This is the first in a series of articles covering some of the predominant issues regarding financial and economic statistics. This post seeks to introduce why and how statistics matter for investors.
The Why is simple: Investors require information to form expectations and make decisions; help them to comprehend how everything works; and convince stakeholders of their worth.
Investing is the art of calculated risk-taking. Blindly picking heads or tails is outright gambling. Statistics help to sway investors towards a belief in one outcome or another. Data permeates the execution stage of the institutional investment management process. The asset allocation stage requires portfolio managers to form return expectations for asset classes. Security selection requires a further refinement of views. Data is necessary for scenario analysis, back-testing, and stress-testing.
Statistics are combined with historical precedents to shape investor’s expectations – sometimes to their detriment. “While investors are often criticized for having too short a memory, it is also true that they keep fighting the previous war [emphasis added]” (Ilmanen, 2011, pp. 101).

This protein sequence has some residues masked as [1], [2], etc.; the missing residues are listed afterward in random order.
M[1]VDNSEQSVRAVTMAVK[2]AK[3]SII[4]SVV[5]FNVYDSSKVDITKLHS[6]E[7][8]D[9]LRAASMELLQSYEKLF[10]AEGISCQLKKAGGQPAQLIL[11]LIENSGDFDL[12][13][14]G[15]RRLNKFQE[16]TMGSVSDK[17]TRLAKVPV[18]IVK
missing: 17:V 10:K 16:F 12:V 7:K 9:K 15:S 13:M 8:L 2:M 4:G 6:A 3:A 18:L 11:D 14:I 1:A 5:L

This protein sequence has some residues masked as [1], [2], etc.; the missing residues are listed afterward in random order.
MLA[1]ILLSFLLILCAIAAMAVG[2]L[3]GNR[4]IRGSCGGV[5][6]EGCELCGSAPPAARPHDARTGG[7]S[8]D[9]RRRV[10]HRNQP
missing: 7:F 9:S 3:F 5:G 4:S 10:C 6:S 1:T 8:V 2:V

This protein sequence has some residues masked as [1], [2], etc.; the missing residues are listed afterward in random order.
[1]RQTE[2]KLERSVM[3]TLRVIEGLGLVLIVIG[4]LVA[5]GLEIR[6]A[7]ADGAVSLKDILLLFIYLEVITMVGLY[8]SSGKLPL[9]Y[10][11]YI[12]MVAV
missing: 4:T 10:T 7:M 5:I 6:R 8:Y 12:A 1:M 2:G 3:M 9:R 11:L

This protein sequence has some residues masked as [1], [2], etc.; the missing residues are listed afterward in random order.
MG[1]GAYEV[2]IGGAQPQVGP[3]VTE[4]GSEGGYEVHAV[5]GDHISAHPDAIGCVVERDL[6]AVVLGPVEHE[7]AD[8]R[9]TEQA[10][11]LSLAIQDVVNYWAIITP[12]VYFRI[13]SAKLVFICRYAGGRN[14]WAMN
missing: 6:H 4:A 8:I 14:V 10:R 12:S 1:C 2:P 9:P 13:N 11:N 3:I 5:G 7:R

Investment firms have to sell themselves to stakeholders and utilize data to this end.
How statistics matter is a function of their usefulness. Most investors would consider a statistic to be useful if it is relevant, representative, timely, exclusive, and comparable.
The type of stats called upon by investors is seemingly endless: real economic/company fundamentals, financial prices, and instrument-specific information, expectations, and alternative data.